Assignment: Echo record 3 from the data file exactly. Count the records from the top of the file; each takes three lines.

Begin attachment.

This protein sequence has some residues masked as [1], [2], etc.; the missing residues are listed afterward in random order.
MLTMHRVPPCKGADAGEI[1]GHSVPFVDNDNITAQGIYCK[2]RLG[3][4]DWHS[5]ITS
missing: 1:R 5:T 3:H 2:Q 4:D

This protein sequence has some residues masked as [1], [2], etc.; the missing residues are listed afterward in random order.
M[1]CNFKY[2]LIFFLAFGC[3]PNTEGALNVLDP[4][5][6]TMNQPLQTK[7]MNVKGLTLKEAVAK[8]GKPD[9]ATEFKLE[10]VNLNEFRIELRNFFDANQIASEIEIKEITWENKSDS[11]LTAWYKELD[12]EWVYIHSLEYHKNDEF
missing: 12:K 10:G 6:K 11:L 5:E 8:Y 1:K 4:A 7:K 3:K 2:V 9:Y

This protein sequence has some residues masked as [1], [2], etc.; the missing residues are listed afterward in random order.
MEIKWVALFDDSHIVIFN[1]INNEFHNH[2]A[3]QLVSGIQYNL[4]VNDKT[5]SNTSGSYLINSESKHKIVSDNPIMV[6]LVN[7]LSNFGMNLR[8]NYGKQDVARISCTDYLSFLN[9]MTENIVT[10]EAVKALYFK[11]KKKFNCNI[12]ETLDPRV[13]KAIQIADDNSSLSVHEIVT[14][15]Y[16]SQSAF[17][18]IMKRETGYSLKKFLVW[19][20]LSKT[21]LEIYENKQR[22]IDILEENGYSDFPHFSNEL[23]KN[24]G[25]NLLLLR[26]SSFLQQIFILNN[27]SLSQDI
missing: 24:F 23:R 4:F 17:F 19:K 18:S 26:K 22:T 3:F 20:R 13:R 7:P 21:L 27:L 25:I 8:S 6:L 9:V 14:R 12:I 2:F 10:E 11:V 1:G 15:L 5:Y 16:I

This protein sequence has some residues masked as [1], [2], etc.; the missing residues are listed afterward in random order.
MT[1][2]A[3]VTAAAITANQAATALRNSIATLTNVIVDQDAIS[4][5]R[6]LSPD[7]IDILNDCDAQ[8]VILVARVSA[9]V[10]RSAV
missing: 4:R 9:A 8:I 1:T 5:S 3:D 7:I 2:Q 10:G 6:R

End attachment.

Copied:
This protein sequence has some residues masked as [1], [2], etc.; the missing residues are listed afterward in random order.
MEIKWVALFDDSHIVIFN[1]INNEFHNH[2]A[3]QLVSGIQYNL[4]VNDKT[5]SNTSGSYLINSESKHKIVSDNPIMV[6]LVN[7]LSNFGMNLR[8]NYGKQDVARISCTDYLSFLN[9]MTENIVT[10]EAVKALYFK[11]KKKFNCNI[12]ETLDPRV[13]KAIQIADDNSSLSVHEIVT[14][15]Y[16]SQSAF[17][18]IMKRETGYSLKKFLVW[19][20]LSKT[21]LEIYENKQR[22]IDILEENGYSDFPHFSNEL[23]KN[24]G[25]NLLLLR[26]SSFLQQIFILNN[27]SLSQDI
missing: 24:F 23:R 4:F 17:F 19:K 18:S 26:K 22:T 3:F 20:R 13:R 7:P 21:L 27:L 25:I 8:S 6:L 9:V 14:R 12:I 2:F 10:E 11:V 1:G 15:L 5:Y 16:I